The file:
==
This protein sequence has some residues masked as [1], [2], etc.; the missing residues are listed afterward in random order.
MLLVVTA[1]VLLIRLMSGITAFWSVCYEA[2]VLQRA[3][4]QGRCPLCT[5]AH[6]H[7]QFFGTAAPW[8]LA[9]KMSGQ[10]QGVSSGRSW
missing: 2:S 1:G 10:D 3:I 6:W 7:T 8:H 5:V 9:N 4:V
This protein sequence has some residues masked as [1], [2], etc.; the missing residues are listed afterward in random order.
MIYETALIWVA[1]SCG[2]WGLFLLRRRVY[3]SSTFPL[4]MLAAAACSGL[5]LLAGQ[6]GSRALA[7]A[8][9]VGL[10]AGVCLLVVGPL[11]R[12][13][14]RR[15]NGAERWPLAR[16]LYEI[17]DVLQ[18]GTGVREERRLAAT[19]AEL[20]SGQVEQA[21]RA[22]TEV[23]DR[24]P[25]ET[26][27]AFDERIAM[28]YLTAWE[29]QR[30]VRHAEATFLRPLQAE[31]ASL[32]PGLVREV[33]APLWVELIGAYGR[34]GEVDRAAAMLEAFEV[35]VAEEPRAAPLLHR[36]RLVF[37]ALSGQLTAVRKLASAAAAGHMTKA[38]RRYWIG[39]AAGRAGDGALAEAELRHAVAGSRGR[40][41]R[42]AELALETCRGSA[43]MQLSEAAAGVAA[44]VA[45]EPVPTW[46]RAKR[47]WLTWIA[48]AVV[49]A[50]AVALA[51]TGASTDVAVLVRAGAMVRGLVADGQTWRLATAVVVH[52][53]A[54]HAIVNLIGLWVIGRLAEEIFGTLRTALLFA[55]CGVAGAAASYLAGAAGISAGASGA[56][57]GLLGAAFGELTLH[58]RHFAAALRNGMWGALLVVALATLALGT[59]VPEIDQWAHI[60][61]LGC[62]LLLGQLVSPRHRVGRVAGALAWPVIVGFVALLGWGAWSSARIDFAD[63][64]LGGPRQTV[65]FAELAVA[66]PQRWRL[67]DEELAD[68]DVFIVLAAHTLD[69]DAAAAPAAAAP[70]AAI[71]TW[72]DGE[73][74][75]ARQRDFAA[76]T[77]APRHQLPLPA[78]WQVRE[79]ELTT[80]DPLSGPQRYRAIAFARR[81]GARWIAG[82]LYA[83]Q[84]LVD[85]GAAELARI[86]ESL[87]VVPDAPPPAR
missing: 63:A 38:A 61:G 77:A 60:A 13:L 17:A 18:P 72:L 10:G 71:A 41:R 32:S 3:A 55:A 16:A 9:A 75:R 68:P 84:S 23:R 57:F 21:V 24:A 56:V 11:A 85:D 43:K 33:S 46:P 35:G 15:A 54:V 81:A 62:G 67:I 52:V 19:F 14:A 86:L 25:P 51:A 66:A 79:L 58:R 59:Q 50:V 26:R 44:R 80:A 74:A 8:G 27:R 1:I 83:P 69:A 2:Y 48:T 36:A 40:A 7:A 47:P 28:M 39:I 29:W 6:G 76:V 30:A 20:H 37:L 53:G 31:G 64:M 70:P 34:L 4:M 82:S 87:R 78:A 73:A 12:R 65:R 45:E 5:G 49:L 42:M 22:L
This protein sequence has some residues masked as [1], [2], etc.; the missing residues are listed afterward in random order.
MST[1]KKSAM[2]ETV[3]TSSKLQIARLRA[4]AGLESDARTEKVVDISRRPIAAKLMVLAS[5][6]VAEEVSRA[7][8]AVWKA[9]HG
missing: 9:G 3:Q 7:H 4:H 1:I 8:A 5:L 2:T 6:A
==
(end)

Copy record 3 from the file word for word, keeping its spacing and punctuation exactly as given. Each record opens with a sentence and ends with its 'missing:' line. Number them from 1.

This protein sequence has some residues masked as [1], [2], etc.; the missing residues are listed afterward in random order.
MST[1]KKSAM[2]ETV[3]TSSKLQIARLRA[4]AGLESDARTEKVVDISRRPIAAKLMVLAS[5][6]VAEEVSRA[7][8]AVWKA[9]HG
missing: 9:G 3:Q 7:H 4:H 1:I 8:A 5:L 2:T 6:A